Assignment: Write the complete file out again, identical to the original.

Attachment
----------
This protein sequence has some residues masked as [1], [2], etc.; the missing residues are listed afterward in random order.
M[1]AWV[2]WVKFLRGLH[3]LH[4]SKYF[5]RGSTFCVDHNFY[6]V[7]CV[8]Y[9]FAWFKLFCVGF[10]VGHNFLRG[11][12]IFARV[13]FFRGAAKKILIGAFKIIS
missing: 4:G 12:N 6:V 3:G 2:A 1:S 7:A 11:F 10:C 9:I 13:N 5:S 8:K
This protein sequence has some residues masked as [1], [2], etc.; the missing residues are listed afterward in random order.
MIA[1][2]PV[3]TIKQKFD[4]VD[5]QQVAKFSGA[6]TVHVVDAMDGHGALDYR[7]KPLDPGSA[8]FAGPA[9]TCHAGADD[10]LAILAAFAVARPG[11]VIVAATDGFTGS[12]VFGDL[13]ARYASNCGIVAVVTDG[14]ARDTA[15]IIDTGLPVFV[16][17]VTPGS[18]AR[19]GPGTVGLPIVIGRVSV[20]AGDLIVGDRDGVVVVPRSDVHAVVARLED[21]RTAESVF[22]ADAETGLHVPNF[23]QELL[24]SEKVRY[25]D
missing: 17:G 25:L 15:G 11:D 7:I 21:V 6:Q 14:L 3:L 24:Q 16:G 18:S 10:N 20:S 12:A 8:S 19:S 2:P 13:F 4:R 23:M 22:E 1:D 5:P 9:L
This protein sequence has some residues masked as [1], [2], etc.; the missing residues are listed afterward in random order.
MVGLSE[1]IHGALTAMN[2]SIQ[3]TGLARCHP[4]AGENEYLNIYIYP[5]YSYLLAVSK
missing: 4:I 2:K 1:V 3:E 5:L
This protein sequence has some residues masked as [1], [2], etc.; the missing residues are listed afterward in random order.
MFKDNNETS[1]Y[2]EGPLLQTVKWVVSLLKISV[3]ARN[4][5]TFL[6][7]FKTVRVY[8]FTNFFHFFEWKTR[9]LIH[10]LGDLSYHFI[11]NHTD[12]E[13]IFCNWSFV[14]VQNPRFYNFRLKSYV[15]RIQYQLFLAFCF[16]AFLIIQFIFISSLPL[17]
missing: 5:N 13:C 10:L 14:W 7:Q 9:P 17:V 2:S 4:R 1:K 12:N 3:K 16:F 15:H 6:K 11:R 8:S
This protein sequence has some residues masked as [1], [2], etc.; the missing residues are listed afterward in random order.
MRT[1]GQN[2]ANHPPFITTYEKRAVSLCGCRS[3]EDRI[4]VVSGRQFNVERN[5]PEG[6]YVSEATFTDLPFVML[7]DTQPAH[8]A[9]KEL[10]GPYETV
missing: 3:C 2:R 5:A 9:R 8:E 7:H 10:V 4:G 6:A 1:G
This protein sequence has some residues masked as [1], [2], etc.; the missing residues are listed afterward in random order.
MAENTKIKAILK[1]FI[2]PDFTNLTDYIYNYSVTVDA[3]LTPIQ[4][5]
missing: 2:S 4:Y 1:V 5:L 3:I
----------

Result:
This protein sequence has some residues masked as [1], [2], etc.; the missing residues are listed afterward in random order.
M[1]AWV[2]WVKFLRGLH[3]LH[4]SKYF[5]RGSTFCVDHNFY[6]V[7]CV[8]Y[9]FAWFKLFCVGF[10]VGHNFLRG[11][12]IFARV[13]FFRGAAKKILIGAFKIIS
missing: 4:G 12:N 6:V 3:G 2:A 1:S 7:A 11:F 10:C 9:I 13:N 5:S 8:K
This protein sequence has some residues masked as [1], [2], etc.; the missing residues are listed afterward in random order.
MIA[1][2]PV[3]TIKQKFD[4]VD[5]QQVAKFSGA[6]TVHVVDAMDGHGALDYR[7]KPLDPGSA[8]FAGPA[9]TCHAGADD[10]LAILAAFAVARPG[11]VIVAATDGFTGS[12]VFGDL[13]ARYASNCGIVAVVTDG[14]ARDTA[15]IIDTGLPVFV[16][17]VTPGS[18]AR[19]GPGTVGLPIVIGRVSV[20]AGDLIVGDRDGVVVVPRSDVHAVVARLED[21]RTAESVF[22]ADAETGLHVPNF[23]QELL[24]SEKVRY[25]D
missing: 17:G 25:L 15:G 11:D 7:I 21:V 6:Q 14:L 3:L 24:Q 16:G 18:S 10:N 20:S 12:A 8:S 19:S 2:P 13:F 4:R 23:M 22:E 1:D 5:P 9:L
This protein sequence has some residues masked as [1], [2], etc.; the missing residues are listed afterward in random order.
MVGLSE[1]IHGALTAMN[2]SIQ[3]TGLARCHP[4]AGENEYLNIYIYP[5]YSYLLAVSK
missing: 4:I 2:K 1:V 3:E 5:L
This protein sequence has some residues masked as [1], [2], etc.; the missing residues are listed afterward in random order.
MFKDNNETS[1]Y[2]EGPLLQTVKWVVSLLKISV[3]ARN[4][5]TFL[6][7]FKTVRVY[8]FTNFFHFFEWKTR[9]LIH[10]LGDLSYHFI[11]NHTD[12]E[13]IFCNWSFV[14]VQNPRFYNFRLKSYV[15]RIQYQLFLAFCF[16]AFLIIQFIFISSLPL[17]
missing: 5:N 13:C 10:L 14:W 7:Q 9:P 17:V 2:S 4:R 1:K 12:N 3:K 16:F 15:H 6:K 11:R 8:S
This protein sequence has some residues masked as [1], [2], etc.; the missing residues are listed afterward in random order.
MRT[1]GQN[2]ANHPPFITTYEKRAVSLCGCRS[3]EDRI[4]VVSGRQFNVERN[5]PEG[6]YVSEATFTDLPFVML[7]DTQPAH[8]A[9]KEL[10]GPYETV
missing: 3:C 2:R 5:A 9:R 8:E 7:H 10:V 4:G 6:A 1:G
This protein sequence has some residues masked as [1], [2], etc.; the missing residues are listed afterward in random order.
MAENTKIKAILK[1]FI[2]PDFTNLTDYIYNYSVTVDA[3]LTPIQ[4][5]
missing: 2:S 4:Y 1:V 5:L 3:I